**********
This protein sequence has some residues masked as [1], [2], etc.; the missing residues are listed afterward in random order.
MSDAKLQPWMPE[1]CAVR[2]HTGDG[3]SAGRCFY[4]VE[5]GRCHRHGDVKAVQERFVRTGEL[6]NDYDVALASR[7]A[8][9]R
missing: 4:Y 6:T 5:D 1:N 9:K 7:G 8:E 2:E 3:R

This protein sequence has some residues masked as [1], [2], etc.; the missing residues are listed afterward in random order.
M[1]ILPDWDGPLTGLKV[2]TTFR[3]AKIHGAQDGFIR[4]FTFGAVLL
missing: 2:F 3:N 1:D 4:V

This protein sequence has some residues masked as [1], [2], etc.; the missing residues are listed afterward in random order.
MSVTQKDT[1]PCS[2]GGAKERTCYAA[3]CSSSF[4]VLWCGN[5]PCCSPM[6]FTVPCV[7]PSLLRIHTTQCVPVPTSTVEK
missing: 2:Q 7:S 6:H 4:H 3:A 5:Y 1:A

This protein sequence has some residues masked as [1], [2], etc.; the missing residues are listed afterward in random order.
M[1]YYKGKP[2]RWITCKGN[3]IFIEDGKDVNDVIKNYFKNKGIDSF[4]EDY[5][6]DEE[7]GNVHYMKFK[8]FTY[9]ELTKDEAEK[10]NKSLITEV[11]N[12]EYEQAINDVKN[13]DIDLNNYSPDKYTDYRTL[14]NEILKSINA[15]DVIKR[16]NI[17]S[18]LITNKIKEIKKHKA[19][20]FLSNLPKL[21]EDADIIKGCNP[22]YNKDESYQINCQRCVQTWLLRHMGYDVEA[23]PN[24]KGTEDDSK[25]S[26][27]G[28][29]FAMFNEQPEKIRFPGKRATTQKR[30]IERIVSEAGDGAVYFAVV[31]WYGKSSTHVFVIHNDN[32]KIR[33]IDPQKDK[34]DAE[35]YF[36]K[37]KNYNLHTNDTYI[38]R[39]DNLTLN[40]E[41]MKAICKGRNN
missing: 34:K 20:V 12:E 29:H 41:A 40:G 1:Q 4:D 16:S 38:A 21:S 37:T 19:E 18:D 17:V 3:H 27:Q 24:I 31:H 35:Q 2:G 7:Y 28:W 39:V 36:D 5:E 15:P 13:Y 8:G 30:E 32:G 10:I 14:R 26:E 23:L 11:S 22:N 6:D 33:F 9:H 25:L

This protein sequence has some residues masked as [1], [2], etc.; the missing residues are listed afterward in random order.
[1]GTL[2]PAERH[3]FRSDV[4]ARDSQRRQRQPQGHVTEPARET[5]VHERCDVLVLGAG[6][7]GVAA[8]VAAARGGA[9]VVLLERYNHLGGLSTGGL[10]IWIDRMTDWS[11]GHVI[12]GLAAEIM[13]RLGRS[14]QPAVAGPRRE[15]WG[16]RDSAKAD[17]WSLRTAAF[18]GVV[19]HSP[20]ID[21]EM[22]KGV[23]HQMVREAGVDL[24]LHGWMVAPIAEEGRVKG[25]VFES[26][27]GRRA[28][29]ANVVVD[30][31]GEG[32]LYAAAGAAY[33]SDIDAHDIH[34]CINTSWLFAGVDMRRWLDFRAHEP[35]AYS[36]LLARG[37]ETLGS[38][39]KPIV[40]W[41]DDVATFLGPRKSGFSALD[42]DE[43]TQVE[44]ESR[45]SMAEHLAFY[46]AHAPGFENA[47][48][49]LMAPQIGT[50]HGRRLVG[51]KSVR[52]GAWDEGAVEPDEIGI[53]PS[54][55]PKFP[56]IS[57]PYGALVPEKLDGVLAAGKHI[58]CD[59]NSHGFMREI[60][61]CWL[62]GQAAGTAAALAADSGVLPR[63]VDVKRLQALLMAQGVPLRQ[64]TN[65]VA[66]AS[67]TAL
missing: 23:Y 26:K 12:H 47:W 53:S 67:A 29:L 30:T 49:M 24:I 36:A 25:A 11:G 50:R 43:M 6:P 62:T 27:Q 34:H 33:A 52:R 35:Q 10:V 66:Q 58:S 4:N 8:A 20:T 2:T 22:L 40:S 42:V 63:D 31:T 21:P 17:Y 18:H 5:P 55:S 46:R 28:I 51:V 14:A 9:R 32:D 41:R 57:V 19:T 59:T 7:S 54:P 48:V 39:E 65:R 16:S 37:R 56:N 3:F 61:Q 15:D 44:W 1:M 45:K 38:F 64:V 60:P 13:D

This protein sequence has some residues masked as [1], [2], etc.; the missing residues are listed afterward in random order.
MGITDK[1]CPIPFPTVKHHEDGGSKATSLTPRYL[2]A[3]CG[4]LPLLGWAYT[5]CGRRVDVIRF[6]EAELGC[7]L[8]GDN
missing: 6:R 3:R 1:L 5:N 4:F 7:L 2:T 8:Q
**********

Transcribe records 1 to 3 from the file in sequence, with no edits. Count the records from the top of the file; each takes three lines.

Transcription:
This protein sequence has some residues masked as [1], [2], etc.; the missing residues are listed afterward in random order.
MSDAKLQPWMPE[1]CAVR[2]HTGDG[3]SAGRCFY[4]VE[5]GRCHRHGDVKAVQERFVRTGEL[6]NDYDVALASR[7]A[8][9]R
missing: 4:Y 6:T 5:D 1:N 9:K 7:G 8:E 2:E 3:R

This protein sequence has some residues masked as [1], [2], etc.; the missing residues are listed afterward in random order.
M[1]ILPDWDGPLTGLKV[2]TTFR[3]AKIHGAQDGFIR[4]FTFGAVLL
missing: 2:F 3:N 1:D 4:V

This protein sequence has some residues masked as [1], [2], etc.; the missing residues are listed afterward in random order.
MSVTQKDT[1]PCS[2]GGAKERTCYAA[3]CSSSF[4]VLWCGN[5]PCCSPM[6]FTVPCV[7]PSLLRIHTTQCVPVPTSTVEK
missing: 2:Q 7:S 6:H 4:H 3:A 5:Y 1:A